The invasion of generative AI text and large language model (LLM) tools like ChatGPT into game development and design has gotten the backing of a particularly large player, as Microsoft has announced a new partnership between Xbox and AI developer Inworld AI to create “AI game dialogue & narrative tools at scale.”
Inworld AI claims on its site that its technology lets developers “craft characters with distinct personalities and contextual awareness that stay in-world” that are optimized “for scale and performance.” Inworld’s tech has yet to be applied to any actual games, but it has been reportedly used in mods for titles like Skyrim and Stardew Valley.
The announcement confirms that Xbox will be leveraging this tech to build an “AI design copilot” that lets devs transform prompts into detailed scripts, dialogue trees, and quests, as well as an AI character runtime engine that can be integrated into a game client to make “entirely new narratives with dynamically-generated stories, quests, and dialogue for players to experience.”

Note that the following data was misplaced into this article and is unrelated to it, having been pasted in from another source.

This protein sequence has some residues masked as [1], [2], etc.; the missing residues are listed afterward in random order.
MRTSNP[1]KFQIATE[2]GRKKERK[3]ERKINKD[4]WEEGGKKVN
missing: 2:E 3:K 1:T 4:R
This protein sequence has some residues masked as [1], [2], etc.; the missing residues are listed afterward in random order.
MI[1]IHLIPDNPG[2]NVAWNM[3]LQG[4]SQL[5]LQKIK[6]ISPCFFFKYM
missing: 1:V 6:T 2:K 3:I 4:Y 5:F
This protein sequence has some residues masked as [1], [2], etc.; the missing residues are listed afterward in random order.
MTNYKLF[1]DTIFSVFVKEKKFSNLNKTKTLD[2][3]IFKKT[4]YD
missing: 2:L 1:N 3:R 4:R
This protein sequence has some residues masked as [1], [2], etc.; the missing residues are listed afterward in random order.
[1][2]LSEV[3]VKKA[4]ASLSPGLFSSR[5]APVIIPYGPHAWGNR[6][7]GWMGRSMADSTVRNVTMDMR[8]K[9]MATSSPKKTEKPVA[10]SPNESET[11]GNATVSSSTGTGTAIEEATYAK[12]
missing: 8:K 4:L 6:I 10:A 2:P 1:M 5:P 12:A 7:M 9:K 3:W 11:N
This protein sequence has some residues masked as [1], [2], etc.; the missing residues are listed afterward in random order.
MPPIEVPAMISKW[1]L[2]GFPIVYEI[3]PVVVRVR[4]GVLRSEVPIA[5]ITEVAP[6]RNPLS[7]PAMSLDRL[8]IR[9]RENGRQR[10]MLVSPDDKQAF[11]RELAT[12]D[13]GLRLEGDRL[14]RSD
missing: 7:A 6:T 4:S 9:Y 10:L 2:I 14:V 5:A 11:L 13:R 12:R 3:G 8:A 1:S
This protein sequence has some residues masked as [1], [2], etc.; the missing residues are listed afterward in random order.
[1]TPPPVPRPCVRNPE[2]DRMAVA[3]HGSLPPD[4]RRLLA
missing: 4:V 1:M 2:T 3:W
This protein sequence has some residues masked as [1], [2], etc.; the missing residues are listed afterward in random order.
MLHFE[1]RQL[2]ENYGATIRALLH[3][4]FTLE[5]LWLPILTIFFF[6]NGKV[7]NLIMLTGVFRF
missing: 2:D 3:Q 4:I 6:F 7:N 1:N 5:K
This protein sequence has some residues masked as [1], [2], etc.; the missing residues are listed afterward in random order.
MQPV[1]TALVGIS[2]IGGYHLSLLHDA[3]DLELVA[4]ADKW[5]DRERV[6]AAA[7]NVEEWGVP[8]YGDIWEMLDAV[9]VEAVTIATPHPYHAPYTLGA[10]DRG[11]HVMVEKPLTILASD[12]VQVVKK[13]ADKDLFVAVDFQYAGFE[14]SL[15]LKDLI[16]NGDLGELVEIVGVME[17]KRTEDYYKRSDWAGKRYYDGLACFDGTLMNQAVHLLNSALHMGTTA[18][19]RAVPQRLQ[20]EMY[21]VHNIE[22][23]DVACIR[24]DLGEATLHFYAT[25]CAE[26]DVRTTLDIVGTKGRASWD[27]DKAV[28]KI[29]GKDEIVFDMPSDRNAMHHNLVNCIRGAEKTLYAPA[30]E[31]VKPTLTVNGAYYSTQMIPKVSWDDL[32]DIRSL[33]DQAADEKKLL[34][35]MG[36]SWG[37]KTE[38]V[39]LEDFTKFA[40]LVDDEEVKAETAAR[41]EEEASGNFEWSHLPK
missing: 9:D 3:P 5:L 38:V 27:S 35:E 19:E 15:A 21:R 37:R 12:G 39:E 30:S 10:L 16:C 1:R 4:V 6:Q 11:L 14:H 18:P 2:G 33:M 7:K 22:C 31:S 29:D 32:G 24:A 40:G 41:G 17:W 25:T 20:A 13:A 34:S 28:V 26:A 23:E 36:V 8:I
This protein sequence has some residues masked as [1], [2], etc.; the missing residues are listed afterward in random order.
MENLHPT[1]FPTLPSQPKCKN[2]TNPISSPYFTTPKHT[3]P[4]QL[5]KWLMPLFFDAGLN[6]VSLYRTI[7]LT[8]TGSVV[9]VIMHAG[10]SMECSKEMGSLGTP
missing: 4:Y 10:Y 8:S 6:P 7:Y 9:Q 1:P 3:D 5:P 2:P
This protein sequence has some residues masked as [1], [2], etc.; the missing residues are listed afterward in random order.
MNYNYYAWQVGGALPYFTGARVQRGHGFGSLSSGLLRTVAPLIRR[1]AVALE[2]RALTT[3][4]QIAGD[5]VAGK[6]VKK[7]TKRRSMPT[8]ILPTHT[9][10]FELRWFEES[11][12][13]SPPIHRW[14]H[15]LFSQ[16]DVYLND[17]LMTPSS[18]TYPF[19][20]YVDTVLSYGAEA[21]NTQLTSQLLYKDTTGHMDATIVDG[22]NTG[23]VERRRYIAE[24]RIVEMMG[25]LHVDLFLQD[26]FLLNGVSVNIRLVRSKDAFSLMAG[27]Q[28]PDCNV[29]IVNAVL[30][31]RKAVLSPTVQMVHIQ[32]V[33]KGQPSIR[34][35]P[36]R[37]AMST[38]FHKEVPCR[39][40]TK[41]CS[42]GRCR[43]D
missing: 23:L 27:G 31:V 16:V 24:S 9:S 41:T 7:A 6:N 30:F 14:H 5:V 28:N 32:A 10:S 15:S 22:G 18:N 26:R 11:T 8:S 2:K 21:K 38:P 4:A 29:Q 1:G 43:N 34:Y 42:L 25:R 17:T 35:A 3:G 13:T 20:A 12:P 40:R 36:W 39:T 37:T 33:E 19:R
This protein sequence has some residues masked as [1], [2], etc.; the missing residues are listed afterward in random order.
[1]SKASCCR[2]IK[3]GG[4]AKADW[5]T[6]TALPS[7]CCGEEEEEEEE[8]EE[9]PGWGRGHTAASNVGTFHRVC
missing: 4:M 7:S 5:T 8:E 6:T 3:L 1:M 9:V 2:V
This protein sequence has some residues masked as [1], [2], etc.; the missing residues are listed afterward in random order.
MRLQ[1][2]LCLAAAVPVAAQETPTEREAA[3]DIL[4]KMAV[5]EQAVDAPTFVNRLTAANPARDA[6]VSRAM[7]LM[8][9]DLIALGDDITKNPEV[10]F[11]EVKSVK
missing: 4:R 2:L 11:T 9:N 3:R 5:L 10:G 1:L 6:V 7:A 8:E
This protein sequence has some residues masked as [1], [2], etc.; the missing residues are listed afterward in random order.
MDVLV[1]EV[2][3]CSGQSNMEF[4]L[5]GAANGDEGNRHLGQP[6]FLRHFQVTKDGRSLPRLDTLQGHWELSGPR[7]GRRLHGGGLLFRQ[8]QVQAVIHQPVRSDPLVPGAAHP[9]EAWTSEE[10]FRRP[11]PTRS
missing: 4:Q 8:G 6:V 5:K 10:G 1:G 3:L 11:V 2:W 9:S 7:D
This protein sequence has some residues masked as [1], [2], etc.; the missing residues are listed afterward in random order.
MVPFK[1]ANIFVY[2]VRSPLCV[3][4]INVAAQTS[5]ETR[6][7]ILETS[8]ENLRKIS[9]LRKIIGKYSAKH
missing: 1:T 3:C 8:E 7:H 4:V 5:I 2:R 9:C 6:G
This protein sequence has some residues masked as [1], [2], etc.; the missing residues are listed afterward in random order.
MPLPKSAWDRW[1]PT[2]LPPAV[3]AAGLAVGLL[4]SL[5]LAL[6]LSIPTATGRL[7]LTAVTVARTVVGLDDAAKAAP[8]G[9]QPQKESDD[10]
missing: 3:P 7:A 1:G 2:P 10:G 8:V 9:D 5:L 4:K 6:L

Microsoft’s rationalization for making AI text tools instead of hiring human writers boils down to its usual corporate line of bringing technology to everyone. “Together, we aim to deliver an accessible, responsibly designed multi-platform AI toolset to assist and empower creators in dialogue, story & quest design,” reads part of the announcement. “Partnering with Inworld is an important step in our journey to empower game developers.”
This revelation has obviously not gone over well with developers who craft game narratives, particularly since none of Microsoft’s announcement elaborates on where Inworld AI is sourcing its text to build its LLM (leading to the assumption that it’s stealing from writers) while megacorps like Microsoft seem hell-bent on culling human creative labor in order to perceptibly pocket more money for executives.
“Love to have an ‘AI copilot’ who steals my work & devalues my labor all so corporate can make more money and keep me precarious,” reads a tweet from narrative designer Meghna Jaynath. “Literally one of the few jobs humans ENJOY doing is making stuff up, it’s actually sinister to replace us with machines.”